I live in Australia where I write and read and marvel at the blueness of the sky.

 

Available Books:

Too Many Suitors

Jessica finds herself trying to choose between three men. She’s an up front, pro-active sort of woman. So instead of staying home alone or attempting to see each of her suitors behind the backs of the other two, she invites out the three men. Gym-junkie Brad, workaholic Saul and BFF Jimmy. She explains the problem of her conflicted heart and, she tells them what her solution is. She’ll date all three!

 


 

My Pirate Lover

When Josephine takes her niece whale watching she has no idea what she’s getting herself into. Their little catamaran becomes the target of a wicked 19th century pirate called Captain Bloody who uses a magical device to plunder seafaring vessels from the future and use their technologies to make people in his own time think he’s a god.   Josephine finds herself on a black-sailed Galleon in the wrong time, surrounded by bloodthirsty pirates and the captive of Captain Bloody who has taken her as his share of the ‘booty’.   But before Josephine can say yo-ho-ho captain Bloody’s nemesis, the infamous Captain Breakheart crashes through the cabin window and steals her for himself!   Now Josephine must team up with the pirate to find the magical device that will get her back to her own time to save her niece- that’s if she can survive the many dangers of their journey and resist the charms of the dashing captain Breakheart!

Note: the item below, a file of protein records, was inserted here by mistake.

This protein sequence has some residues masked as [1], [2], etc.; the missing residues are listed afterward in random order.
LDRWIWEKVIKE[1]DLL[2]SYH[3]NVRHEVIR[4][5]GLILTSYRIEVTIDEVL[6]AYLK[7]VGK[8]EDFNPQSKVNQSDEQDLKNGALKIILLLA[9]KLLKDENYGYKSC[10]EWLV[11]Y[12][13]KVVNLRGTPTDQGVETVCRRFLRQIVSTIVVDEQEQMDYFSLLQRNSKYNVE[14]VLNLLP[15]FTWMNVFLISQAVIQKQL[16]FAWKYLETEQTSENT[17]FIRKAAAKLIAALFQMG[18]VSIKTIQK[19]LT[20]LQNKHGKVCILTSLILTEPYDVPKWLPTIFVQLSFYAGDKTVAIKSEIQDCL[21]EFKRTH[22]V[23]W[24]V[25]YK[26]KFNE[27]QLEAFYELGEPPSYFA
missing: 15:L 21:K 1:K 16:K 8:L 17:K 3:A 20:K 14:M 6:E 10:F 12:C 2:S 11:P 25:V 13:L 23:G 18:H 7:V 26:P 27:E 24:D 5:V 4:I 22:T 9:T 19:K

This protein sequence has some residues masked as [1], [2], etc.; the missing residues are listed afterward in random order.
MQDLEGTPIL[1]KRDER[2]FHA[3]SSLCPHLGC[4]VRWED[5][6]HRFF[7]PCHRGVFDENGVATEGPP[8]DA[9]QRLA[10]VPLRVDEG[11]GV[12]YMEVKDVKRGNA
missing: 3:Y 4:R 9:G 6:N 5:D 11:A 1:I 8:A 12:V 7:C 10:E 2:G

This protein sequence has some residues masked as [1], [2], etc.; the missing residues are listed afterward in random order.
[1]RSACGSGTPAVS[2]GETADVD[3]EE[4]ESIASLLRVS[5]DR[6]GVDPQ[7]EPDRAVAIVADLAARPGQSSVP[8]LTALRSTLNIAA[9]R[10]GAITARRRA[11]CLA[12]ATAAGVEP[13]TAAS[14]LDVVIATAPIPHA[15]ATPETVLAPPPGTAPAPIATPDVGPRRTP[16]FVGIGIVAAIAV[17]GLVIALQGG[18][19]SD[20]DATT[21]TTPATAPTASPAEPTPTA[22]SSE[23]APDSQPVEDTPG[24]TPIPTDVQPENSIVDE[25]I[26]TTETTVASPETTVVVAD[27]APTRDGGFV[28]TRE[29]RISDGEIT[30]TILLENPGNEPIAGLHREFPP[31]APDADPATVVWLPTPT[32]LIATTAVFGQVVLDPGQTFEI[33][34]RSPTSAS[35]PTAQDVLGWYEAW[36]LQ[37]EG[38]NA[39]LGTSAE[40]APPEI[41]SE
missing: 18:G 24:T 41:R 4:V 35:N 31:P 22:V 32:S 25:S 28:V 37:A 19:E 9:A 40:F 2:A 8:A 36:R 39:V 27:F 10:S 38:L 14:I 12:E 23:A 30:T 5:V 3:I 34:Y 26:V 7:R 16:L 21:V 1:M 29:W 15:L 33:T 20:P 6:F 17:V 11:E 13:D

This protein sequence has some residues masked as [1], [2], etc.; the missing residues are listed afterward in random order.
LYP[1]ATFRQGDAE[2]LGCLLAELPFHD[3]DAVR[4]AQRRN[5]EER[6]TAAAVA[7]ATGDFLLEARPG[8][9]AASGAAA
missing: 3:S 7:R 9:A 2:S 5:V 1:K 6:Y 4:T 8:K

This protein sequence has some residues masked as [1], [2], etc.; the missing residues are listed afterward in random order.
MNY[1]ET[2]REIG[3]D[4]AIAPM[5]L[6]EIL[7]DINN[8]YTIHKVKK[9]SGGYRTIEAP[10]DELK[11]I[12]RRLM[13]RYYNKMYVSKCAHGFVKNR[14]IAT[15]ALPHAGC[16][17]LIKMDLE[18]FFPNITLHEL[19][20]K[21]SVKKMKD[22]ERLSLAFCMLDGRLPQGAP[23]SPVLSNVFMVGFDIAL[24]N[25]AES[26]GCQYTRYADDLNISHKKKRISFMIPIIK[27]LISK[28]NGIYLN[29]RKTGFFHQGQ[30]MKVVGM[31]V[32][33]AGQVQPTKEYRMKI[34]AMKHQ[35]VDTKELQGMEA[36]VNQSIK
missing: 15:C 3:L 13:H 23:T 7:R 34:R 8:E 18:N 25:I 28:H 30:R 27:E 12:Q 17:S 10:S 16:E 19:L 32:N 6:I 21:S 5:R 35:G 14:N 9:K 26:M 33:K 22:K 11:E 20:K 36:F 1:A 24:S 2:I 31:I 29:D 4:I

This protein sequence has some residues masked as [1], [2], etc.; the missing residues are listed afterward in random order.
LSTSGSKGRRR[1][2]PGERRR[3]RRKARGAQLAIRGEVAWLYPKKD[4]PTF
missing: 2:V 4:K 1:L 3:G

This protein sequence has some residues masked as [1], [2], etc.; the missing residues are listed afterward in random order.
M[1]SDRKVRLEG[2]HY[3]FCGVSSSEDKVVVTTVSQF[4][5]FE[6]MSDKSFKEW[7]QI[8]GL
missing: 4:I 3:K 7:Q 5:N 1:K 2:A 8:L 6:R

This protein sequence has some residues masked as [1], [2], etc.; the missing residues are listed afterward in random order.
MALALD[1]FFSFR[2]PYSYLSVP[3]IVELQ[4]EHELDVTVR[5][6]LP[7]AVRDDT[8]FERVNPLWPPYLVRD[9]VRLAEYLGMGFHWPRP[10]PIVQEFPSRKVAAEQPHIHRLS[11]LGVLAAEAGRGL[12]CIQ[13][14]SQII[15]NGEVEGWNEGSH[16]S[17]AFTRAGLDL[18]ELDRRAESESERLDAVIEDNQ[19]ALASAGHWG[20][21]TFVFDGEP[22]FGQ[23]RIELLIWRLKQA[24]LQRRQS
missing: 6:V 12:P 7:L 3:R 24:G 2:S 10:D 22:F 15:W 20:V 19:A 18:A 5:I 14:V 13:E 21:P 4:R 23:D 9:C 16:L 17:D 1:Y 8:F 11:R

Worth Waiting For

  Three years after breaking Sally’s heart by mysteriously ending their relationship, Flynn Elliot is back in town. Sally soon discovers that she’s still in love with Flynn but he’s changed. Both Flynn’s new attitude and his new girlfriend are vain, shallow and materialistic.